Wardriving: Mobile Wireless Security Auditing
Wardriving is an activity that employs mobile hardware and reconnaissance software in a moving vehicle to search for and plot wireless networks to a GPS grid. This is a moderately inexpensive hobby that really only requires a USB GPS receiver and, optionally, an external wireless card. The software available to you varies by operating system, but popular choices include Kismet, Kismac, WIGLEWIFI and Vistumbler. These applications essentially pull SSID information from your wireless card and combines GPS coordinates from the receiver, and then exports this data to .gps or .kml files. Using this method enthusiasts across the globe have managed to contribute information on over 400 million wireless networks over at wigle.net.
While you’re shopping for your hardware try to find a wireless card that will have exceptionally good range, and a GPS receiver that utilizes WAAS for especially accurate results. Once you’ve got everything in hand, take some time to research your state or local laws, as having any sort of screen in view of yourself as a driver can have legal repercussions. Once you’ve got everything installed, your setup may look something like this:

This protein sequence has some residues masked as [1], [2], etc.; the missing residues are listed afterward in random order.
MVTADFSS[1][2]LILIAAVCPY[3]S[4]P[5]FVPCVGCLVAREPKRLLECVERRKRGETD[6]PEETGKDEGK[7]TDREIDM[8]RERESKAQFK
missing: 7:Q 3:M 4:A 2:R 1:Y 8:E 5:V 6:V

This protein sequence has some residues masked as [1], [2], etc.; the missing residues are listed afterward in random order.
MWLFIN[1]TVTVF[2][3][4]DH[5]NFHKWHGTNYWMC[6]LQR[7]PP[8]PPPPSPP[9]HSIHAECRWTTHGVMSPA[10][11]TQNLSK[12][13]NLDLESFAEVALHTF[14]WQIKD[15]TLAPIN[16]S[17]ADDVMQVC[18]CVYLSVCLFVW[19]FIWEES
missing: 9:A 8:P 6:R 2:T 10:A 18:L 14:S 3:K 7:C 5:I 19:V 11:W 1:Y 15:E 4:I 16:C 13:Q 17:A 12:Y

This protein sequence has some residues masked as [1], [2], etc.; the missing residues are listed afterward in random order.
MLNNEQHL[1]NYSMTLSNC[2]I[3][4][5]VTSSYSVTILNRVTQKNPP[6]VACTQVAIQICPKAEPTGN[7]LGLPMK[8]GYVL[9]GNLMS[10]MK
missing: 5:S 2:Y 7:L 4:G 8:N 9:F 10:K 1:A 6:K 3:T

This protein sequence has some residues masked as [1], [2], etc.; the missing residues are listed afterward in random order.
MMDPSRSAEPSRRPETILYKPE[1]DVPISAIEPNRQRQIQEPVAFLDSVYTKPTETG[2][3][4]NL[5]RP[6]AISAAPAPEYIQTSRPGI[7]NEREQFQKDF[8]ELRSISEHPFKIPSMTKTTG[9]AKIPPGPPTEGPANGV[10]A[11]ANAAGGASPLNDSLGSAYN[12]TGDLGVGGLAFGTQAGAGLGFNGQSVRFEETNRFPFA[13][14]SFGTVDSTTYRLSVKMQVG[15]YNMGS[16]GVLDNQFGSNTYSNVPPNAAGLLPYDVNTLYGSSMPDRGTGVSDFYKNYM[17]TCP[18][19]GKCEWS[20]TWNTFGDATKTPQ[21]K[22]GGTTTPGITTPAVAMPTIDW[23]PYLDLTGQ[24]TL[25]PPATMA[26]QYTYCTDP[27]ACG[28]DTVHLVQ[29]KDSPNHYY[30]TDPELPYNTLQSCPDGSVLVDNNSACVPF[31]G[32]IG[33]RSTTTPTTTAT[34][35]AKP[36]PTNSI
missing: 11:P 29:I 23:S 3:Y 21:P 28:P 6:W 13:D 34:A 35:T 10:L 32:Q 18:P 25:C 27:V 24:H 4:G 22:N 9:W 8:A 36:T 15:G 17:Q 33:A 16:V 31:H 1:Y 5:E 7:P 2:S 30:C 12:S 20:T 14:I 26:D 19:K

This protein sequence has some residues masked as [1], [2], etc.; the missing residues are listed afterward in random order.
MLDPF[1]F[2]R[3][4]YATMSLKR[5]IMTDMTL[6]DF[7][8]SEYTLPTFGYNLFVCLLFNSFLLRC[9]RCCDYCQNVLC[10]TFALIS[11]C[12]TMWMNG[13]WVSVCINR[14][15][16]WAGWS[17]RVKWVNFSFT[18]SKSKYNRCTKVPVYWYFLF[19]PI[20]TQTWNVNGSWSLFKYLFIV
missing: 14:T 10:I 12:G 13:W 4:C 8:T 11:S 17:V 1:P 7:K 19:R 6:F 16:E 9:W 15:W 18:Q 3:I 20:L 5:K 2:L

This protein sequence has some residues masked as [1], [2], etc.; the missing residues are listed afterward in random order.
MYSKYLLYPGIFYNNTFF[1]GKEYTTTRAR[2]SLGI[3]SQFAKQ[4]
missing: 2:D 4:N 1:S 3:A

I’ve also seen especially mobile versions of this that use raspberry pis attached to mobile battery packs. Before you hit the road you should take it for a test run in your living room just to make sure all the information you’ll need is being aggregated appropriately. I used Vistumbler, but the information you see will likely be very similar:
From a single pane, I’ve got insight such as AP MAC addresses, SSID names, wireless/security/encryption protocols being used, latitude and longitude coordinates, and hardware models. With all of this in hand, I can then export everything to a GPS file where each network will be plotted appropriately:
In a short 15-minute drive through a neighboring town I was able to pick up about 1,200 signals. I could return home and sift through that information looking for poorly configured and exploitable routers. A malicious actor could combine this information with vendor security advisories to gain a foothold in home and business networks.